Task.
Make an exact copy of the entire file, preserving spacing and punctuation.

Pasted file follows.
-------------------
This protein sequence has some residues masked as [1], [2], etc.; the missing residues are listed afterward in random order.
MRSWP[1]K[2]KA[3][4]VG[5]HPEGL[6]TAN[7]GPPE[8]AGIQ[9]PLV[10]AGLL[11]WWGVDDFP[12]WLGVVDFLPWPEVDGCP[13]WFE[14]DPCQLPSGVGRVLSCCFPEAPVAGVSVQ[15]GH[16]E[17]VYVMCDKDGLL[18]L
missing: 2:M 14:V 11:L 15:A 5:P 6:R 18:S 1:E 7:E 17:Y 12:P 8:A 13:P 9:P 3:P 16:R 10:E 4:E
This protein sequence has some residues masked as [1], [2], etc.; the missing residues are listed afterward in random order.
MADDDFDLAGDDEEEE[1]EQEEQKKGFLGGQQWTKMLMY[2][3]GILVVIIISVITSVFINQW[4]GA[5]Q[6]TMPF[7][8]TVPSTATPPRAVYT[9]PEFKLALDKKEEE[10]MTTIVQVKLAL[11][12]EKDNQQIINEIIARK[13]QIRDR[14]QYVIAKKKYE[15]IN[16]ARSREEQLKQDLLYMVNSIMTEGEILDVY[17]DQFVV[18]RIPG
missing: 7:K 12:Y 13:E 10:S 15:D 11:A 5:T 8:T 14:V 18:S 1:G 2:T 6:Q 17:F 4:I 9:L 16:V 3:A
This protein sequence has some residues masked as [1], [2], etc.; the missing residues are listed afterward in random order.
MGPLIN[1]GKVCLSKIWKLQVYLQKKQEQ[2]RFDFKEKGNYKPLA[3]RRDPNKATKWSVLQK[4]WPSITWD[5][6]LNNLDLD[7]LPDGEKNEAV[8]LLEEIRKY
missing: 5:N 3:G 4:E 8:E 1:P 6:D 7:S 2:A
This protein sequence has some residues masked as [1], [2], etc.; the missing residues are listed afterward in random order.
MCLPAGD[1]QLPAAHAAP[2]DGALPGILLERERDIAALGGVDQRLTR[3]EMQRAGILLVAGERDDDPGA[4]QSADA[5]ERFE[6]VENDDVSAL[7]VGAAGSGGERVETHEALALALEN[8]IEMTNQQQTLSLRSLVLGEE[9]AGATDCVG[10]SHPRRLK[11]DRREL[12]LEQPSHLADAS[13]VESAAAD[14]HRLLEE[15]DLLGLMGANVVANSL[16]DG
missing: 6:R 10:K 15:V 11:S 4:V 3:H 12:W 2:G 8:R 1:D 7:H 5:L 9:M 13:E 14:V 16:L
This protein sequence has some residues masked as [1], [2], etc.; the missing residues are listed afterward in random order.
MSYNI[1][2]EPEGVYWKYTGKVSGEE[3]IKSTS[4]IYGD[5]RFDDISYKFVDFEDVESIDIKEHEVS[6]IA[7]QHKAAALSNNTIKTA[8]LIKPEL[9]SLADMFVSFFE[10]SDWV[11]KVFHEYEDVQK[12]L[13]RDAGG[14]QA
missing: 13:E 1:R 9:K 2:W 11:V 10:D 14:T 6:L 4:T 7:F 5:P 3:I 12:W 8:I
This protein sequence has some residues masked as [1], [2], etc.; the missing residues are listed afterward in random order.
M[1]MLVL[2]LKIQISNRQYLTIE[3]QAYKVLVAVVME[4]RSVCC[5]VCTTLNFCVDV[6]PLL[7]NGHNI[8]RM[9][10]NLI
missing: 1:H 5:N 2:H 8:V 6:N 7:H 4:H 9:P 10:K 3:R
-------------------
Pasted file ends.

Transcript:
This protein sequence has some residues masked as [1], [2], etc.; the missing residues are listed afterward in random order.
MRSWP[1]K[2]KA[3][4]VG[5]HPEGL[6]TAN[7]GPPE[8]AGIQ[9]PLV[10]AGLL[11]WWGVDDFP[12]WLGVVDFLPWPEVDGCP[13]WFE[14]DPCQLPSGVGRVLSCCFPEAPVAGVSVQ[15]GH[16]E[17]VYVMCDKDGLL[18]L
missing: 2:M 14:V 11:L 15:A 5:P 6:R 18:S 1:E 7:E 17:Y 12:P 8:A 13:P 9:P 3:P 16:R 10:E 4:E
This protein sequence has some residues masked as [1], [2], etc.; the missing residues are listed afterward in random order.
MADDDFDLAGDDEEEE[1]EQEEQKKGFLGGQQWTKMLMY[2][3]GILVVIIISVITSVFINQW[4]GA[5]Q[6]TMPF[7][8]TVPSTATPPRAVYT[9]PEFKLALDKKEEE[10]MTTIVQVKLAL[11][12]EKDNQQIINEIIARK[13]QIRDR[14]QYVIAKKKYE[15]IN[16]ARSREEQLKQDLLYMVNSIMTEGEILDVY[17]DQFVV[18]RIPG
missing: 7:K 12:Y 13:E 10:S 15:D 11:A 5:T 8:T 14:V 18:S 1:G 2:T 6:Q 17:F 4:I 9:L 16:V 3:A
This protein sequence has some residues masked as [1], [2], etc.; the missing residues are listed afterward in random order.
MGPLIN[1]GKVCLSKIWKLQVYLQKKQEQ[2]RFDFKEKGNYKPLA[3]RRDPNKATKWSVLQK[4]WPSITWD[5][6]LNNLDLD[7]LPDGEKNEAV[8]LLEEIRKY
missing: 5:N 3:G 4:E 8:E 1:P 6:D 7:S 2:A
This protein sequence has some residues masked as [1], [2], etc.; the missing residues are listed afterward in random order.
MCLPAGD[1]QLPAAHAAP[2]DGALPGILLERERDIAALGGVDQRLTR[3]EMQRAGILLVAGERDDDPGA[4]QSADA[5]ERFE[6]VENDDVSAL[7]VGAAGSGGERVETHEALALALEN[8]IEMTNQQQTLSLRSLVLGEE[9]AGATDCVG[10]SHPRRLK[11]DRREL[12]LEQPSHLADAS[13]VESAAAD[14]HRLLEE[15]DLLGLMGANVVANSL[16]DG
missing: 6:R 10:K 15:V 11:S 4:V 3:H 12:W 2:G 8:R 1:D 7:H 5:L 9:M 13:E 14:V 16:L
This protein sequence has some residues masked as [1], [2], etc.; the missing residues are listed afterward in random order.
MSYNI[1][2]EPEGVYWKYTGKVSGEE[3]IKSTS[4]IYGD[5]RFDDISYKFVDFEDVESIDIKEHEVS[6]IA[7]QHKAAALSNNTIKTA[8]LIKPEL[9]SLADMFVSFFE[10]SDWV[11]KVFHEYEDVQK[12]L[13]RDAGG[14]QA
missing: 13:E 1:R 9:K 2:W 11:V 10:D 14:T 6:L 4:T 7:F 5:P 3:I 12:W 8:I
This protein sequence has some residues masked as [1], [2], etc.; the missing residues are listed afterward in random order.
M[1]MLVL[2]LKIQISNRQYLTIE[3]QAYKVLVAVVME[4]RSVCC[5]VCTTLNFCVDV[6]PLL[7]NGHNI[8]RM[9][10]NLI
missing: 1:H 5:N 2:H 8:V 6:N 7:H 4:H 9:P 10:K 3:R